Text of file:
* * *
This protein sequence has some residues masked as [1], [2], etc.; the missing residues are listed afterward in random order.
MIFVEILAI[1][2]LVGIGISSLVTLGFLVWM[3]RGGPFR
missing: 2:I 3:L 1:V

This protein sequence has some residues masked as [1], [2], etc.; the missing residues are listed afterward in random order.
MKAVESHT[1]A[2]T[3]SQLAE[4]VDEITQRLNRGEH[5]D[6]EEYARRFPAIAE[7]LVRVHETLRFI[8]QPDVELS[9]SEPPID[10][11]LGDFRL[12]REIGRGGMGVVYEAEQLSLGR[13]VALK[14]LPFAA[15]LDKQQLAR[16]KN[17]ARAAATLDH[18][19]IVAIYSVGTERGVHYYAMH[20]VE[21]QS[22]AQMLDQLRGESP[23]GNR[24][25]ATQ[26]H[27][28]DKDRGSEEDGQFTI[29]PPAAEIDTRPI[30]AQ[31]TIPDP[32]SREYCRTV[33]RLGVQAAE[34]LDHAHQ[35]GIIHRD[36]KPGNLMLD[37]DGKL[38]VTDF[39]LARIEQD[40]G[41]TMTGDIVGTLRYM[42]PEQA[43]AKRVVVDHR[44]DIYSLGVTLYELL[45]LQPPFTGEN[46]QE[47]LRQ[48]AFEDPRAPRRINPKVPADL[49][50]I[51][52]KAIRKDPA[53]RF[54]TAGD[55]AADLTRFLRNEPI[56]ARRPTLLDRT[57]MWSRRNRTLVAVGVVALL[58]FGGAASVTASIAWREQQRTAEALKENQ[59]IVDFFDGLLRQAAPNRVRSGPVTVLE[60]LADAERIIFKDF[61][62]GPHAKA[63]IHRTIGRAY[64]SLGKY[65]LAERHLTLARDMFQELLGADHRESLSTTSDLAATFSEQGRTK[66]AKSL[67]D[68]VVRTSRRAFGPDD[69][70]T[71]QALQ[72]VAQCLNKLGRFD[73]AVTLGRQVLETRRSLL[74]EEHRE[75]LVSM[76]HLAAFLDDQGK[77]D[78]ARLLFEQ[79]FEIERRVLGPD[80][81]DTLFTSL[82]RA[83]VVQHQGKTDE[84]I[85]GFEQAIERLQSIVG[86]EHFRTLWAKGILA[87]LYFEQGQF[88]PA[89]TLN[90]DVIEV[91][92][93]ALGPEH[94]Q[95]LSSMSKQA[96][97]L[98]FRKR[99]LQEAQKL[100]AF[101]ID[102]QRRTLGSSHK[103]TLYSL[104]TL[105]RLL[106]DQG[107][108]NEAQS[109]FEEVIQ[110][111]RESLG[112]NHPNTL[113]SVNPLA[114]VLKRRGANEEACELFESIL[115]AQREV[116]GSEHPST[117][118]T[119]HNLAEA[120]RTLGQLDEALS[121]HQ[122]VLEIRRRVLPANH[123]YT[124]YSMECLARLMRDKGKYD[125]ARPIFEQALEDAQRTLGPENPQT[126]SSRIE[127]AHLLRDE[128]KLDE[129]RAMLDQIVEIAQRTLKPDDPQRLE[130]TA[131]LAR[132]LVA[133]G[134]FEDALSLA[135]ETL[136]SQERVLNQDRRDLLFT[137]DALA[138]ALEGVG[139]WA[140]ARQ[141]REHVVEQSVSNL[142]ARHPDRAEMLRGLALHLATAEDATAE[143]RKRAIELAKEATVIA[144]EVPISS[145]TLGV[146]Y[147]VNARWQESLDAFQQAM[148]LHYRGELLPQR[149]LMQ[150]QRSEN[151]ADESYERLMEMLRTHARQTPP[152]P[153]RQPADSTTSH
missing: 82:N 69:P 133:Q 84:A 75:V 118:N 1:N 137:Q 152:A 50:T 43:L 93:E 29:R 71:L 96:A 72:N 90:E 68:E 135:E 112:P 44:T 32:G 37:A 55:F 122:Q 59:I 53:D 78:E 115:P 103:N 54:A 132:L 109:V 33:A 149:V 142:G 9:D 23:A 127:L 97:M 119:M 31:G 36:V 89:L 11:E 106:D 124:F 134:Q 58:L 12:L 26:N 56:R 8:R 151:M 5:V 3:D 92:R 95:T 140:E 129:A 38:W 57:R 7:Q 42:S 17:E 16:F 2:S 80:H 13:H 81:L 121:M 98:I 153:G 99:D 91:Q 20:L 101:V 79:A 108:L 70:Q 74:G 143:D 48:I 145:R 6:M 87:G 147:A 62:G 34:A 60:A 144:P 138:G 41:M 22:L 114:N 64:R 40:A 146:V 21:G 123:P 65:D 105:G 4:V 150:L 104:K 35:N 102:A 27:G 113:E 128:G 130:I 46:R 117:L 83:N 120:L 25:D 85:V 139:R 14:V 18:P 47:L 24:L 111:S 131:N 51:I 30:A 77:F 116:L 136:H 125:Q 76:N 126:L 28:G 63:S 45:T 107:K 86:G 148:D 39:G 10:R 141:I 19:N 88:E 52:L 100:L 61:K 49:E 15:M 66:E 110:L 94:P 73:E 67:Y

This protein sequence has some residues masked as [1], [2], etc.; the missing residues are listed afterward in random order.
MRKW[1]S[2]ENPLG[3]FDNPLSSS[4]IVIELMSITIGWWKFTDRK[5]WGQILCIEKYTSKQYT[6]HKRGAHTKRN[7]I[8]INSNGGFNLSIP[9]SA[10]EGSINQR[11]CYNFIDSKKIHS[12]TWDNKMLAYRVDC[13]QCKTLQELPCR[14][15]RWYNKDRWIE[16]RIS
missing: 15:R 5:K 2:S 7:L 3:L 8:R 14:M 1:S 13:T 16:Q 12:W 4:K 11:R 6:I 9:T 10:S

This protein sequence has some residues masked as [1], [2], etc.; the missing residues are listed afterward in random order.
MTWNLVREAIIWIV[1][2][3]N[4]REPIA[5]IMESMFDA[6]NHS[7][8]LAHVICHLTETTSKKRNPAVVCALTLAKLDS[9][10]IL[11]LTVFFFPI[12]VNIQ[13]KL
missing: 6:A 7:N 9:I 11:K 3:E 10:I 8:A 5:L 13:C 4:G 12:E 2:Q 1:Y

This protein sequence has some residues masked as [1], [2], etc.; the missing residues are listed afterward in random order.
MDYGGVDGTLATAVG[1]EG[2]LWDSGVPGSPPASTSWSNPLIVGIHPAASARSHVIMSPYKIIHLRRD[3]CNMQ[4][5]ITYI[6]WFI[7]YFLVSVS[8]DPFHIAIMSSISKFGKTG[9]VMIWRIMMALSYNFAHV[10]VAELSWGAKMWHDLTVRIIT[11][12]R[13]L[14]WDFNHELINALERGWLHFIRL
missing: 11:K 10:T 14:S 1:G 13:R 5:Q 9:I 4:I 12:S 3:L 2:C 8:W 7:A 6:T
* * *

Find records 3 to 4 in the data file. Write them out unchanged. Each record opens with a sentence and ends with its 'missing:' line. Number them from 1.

This protein sequence has some residues masked as [1], [2], etc.; the missing residues are listed afterward in random order.
MRKW[1]S[2]ENPLG[3]FDNPLSSS[4]IVIELMSITIGWWKFTDRK[5]WGQILCIEKYTSKQYT[6]HKRGAHTKRN[7]I[8]INSNGGFNLSIP[9]SA[10]EGSINQR[11]CYNFIDSKKIHS[12]TWDNKMLAYRVDC[13]QCKTLQELPCR[14][15]RWYNKDRWIE[16]RIS
missing: 15:R 5:K 2:S 7:L 3:L 8:R 14:M 1:S 13:T 16:Q 12:W 4:K 11:R 6:I 9:T 10:S

This protein sequence has some residues masked as [1], [2], etc.; the missing residues are listed afterward in random order.
MTWNLVREAIIWIV[1][2][3]N[4]REPIA[5]IMESMFDA[6]NHS[7][8]LAHVICHLTETTSKKRNPAVVCALTLAKLDS[9][10]IL[11]LTVFFFPI[12]VNIQ[13]KL
missing: 6:A 7:N 9:I 11:K 3:E 10:I 8:A 5:L 13:C 4:G 12:E 2:Q 1:Y